Mr. Carey's objection, however, has somewhat more of ingenuity than the arguments commonly met with against the theory of rent: a theorem which may be called the pons asinorum. of political economy, for there are, I am inclined to think, few persons who have refused their assent to it except from not having thoroughly understood it. The loose and inaccurate way in which it is often apprehended by those who affect to refute it, is very remarkable. Many, for instance, have imputed absurdity to Mr. Kicardo's theory, because it is absurd to say that the cultivation of inferior land is the cause of rent on the superior. Mr. Bicardo does not say that it is the cultivation of inferior land, but the necessity of cultivating it, from the insufficiency of the superior land to feed a growing population: between which and the proposition imputed to him there is no less a difference than that between demand and supply. Others again allege as an objection against Bicardo, that if all land were of equal fertility, it might still yield a rent. But Bicardo says precisely the same. He says that if all lands were equally fertile, those which are nearer to their market than others, and are therefore less burthened with cost of carriage, would yield a rent equivalent to the advantage; and that the land yielding no rent would then be, not the least fertile, hut the least advantageously situated, which the wants of the community required to be brought into cultivation. It is also distinctly a portion of Bicardo's doctrine, that even apart from differences of situation, the land of a country supposed to be of uniform fertility would, all of it, on a certain supposition, pay rent: namely, if the demand of the community required that it should all be cultivated, and cultivated beyond the point at which a further application of capital begins to be attended with a smaller proportional return. It would be impossible to show that, except by forcible exaction, the whole land of a country can yield a rent on any other supposition.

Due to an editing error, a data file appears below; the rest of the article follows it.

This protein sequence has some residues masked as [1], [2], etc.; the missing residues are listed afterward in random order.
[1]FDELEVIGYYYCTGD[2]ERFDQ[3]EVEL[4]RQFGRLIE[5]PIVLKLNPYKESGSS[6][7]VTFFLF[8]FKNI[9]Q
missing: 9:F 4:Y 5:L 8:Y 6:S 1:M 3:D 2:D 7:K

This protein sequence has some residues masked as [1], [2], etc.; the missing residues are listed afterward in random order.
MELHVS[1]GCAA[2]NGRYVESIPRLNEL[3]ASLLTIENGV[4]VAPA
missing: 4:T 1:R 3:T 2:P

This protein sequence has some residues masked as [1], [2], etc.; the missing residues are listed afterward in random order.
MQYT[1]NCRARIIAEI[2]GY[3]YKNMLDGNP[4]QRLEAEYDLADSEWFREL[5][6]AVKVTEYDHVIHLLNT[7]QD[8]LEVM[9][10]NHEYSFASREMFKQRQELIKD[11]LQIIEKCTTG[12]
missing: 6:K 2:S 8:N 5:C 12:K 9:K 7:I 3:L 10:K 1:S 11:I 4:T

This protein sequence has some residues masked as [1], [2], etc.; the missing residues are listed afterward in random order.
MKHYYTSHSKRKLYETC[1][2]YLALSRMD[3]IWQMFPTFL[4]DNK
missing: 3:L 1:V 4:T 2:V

§ 6. After this view of the nature and causes of rent, let us turn back to the subject of profits, and bring up for reconsideration one of the propositions laid down in the last chapter. We there stated, that the advances of the capitalist, or in other words, the expenses of production, consist solely in